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THE Parishioners, taking the same into their Consideration, thankfully accepted of this Offer, and submitted the Direction of it to such Management, as the said Gentlemen should prescribe. Matthew Marryott, of Olney in Buckinghamshire, having, with great Success, directed the setting up Houses of Maintenance for the Poor in Buckinghamshire, and other Counties, was invited to Greenwich, to propose a Plan, by which the like might be done there.Accordingly, this Summer, a commodious House has been built near the Church, at the Charge of the Honourable Gentlemen aforesaid ; and at Midsummer, all such Poor, as receiv'd Weekly Pensions from the Parish, were admitted into it, to the Number of 900 odd, and are at present employ'd in the picking of Oakum, winding Silk for Throwsters, Spinning Jersey, and such other Work as they are capable of under Mr. THIS Undertaking being its Infancy, it does not yet appear what will be the Success of it ; but one good Effect it has already had, viz.THAT no Money be allowed by the Overseers to be paid to any Person, but by Order of his Majesty's Justices of the Peace, and the Gentlemen of the Committee then sitting, on a Day appointed Weekly for the Relief of the Poor.THAT no Person be admitted into the House, but on the Committee-day, except on some extraordinary Occasion.[Up to 1834] [After 1834] [Staff] [Inmates] [Records] [Bibliography] [Links] Greenwich's first parish workhouse was opened in 1723, next to St.
to the Parish annually for supporting them; Two honourable Gentlemen of the Town offer'd to build a commodious House for Lodging and Dieting all those Poor, provided the Parish would consent to dispose of their Weekly Allowances under such a Management, as might, with the Produce of their Labour, wholly maintain them.THAT there be kept four Books (viz.) A Day-Book, a Weekly-Book, and a Monthly-Book, to enter Provisions received in the House, and a Book to enter all Tradesmen's Bills, and Extraordinaries paid by the Overseers, to be brought to Account Monthly. THE Monthly Book is kept in the same Method as the Weekly.THAT such Orders be set up in the House as shall be appointed by his Majesty's Justices of the Peace, the Gentlemen of the Committee, Church-Wardens, and Overseers of the Poor, for the better Regulation of the House. AN Apothecary attends the Sick with proper Medicines at 15l. A School-Mistress belonging to the House teaches the Children to read. The 1732 edition of the Account also recorded that a workhouse was erected in Deptford in 1726.THAT a Vestry be holden in the Parish-Church the first Sunday in the Month, by the Gentlemen aforesaid, and as many of the Parishioners as please to attend, to inspect the Overseers Accounts for the Month past ; and likewise examine the Houshold Expence of Provisions received by the Master, and that a Voucher do appear for each Article then delivered.THAT there be a Minute-Book kept, to enter all such Matters as shall happen in and out of the House, in order to be laid before the Committee at the next Meeting.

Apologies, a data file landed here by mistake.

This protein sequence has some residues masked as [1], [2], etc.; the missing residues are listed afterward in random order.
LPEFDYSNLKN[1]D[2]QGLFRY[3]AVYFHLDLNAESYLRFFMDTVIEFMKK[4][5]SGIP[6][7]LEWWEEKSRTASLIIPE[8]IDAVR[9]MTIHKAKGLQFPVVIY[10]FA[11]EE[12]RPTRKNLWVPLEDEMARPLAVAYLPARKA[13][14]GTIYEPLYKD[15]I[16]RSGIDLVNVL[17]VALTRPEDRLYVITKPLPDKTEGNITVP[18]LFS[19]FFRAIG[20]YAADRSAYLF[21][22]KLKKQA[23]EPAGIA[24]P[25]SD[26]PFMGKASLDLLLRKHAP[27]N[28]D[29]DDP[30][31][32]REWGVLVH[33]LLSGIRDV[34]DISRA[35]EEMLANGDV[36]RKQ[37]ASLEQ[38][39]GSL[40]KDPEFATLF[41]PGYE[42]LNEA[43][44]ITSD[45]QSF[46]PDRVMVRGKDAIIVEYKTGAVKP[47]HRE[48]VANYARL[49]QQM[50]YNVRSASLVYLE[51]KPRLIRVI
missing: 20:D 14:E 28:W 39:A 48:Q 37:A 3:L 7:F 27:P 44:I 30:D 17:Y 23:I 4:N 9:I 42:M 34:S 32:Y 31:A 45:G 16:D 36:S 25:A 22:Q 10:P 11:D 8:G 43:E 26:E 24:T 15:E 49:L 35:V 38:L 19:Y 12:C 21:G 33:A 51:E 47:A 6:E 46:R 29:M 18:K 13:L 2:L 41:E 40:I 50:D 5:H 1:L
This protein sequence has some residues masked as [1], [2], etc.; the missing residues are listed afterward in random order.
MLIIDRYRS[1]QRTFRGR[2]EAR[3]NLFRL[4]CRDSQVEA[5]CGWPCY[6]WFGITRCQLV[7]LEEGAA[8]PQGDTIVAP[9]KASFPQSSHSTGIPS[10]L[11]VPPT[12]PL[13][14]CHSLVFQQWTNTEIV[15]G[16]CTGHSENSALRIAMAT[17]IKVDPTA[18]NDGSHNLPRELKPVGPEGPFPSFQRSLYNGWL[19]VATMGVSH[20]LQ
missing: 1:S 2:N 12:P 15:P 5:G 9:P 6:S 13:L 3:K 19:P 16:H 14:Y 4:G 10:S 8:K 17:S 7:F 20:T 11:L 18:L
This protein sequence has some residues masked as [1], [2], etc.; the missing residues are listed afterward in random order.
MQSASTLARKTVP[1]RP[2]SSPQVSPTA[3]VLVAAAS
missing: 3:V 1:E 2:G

THE Weekly Bill of Fare for this House is much the same as in other Places. By May 1729 there were 70 inmates in residence, including 26 children who were all "decently lodged, fed, cloathed, and taught." In 1753, Greenwich promoted a parlimentary Local Act (26 Geo.2 c.101) to place administration of poor relief into the hands of a Board of Guardians elected from the local ratepayers.